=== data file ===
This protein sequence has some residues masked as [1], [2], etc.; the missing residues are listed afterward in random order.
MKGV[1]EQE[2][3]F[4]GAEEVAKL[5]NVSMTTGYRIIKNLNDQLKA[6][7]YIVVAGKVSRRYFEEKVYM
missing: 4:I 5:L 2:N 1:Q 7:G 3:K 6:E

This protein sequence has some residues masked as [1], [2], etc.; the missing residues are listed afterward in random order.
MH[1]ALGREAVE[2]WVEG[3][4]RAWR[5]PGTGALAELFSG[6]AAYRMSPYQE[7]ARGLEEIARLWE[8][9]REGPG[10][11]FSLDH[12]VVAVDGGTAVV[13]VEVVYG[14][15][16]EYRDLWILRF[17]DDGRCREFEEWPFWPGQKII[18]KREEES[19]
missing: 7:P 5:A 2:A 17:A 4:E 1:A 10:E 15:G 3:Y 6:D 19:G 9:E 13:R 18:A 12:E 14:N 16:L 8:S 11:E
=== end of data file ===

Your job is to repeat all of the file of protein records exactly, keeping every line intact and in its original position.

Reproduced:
This protein sequence has some residues masked as [1], [2], etc.; the missing residues are listed afterward in random order.
MKGV[1]EQE[2][3]F[4]GAEEVAKL[5]NVSMTTGYRIIKNLNDQLKA[6][7]YIVVAGKVSRRYFEEKVYM
missing: 4:I 5:L 2:N 1:Q 7:G 3:K 6:E

This protein sequence has some residues masked as [1], [2], etc.; the missing residues are listed afterward in random order.
MH[1]ALGREAVE[2]WVEG[3][4]RAWR[5]PGTGALAELFSG[6]AAYRMSPYQE[7]ARGLEEIARLWE[8][9]REGPG[10][11]FSLDH[12]VVAVDGGTAVV[13]VEVVYG[14][15][16]EYRDLWILRF[17]DDGRCREFEEWPFWPGQKII[18]KREEES[19]
missing: 7:P 5:A 2:A 17:A 4:E 1:A 10:E 15:G 3:Y 6:D 19:G 9:E 13:R 18:A 12:E 14:N 16:L 8:S 11:E